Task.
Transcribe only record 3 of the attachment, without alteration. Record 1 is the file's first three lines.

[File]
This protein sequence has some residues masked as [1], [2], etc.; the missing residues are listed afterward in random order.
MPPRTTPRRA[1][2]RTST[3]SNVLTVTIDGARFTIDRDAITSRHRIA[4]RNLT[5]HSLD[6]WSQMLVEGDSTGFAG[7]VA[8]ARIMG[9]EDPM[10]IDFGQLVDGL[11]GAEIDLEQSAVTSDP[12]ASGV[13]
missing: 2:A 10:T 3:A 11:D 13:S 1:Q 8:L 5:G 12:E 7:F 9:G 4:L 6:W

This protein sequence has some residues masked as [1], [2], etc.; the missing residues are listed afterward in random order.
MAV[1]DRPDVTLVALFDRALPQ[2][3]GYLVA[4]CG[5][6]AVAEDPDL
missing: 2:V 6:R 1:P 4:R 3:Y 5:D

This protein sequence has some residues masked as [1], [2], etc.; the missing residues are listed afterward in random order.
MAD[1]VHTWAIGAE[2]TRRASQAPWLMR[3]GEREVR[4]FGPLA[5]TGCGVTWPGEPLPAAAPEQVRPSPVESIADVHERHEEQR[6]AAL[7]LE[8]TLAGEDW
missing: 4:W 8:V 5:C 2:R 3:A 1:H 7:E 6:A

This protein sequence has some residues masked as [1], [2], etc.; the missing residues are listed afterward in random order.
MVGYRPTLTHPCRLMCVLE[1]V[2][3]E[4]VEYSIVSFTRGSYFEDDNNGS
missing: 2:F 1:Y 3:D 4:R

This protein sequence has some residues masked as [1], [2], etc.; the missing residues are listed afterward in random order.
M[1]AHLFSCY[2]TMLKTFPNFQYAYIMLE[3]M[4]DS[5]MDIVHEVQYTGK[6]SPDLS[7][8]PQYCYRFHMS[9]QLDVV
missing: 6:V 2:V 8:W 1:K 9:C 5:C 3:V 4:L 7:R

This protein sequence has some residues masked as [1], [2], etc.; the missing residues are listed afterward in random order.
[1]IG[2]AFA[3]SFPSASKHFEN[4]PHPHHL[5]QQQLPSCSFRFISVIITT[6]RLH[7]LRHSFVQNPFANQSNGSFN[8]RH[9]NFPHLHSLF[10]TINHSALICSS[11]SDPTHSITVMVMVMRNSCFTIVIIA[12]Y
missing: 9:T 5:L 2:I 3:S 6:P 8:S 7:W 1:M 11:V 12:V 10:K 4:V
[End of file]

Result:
This protein sequence has some residues masked as [1], [2], etc.; the missing residues are listed afterward in random order.
MAD[1]VHTWAIGAE[2]TRRASQAPWLMR[3]GEREVR[4]FGPLA[5]TGCGVTWPGEPLPAAAPEQVRPSPVESIADVHERHEEQR[6]AAL[7]LE[8]TLAGEDW
missing: 4:W 8:V 5:C 2:R 3:A 1:H 7:E 6:A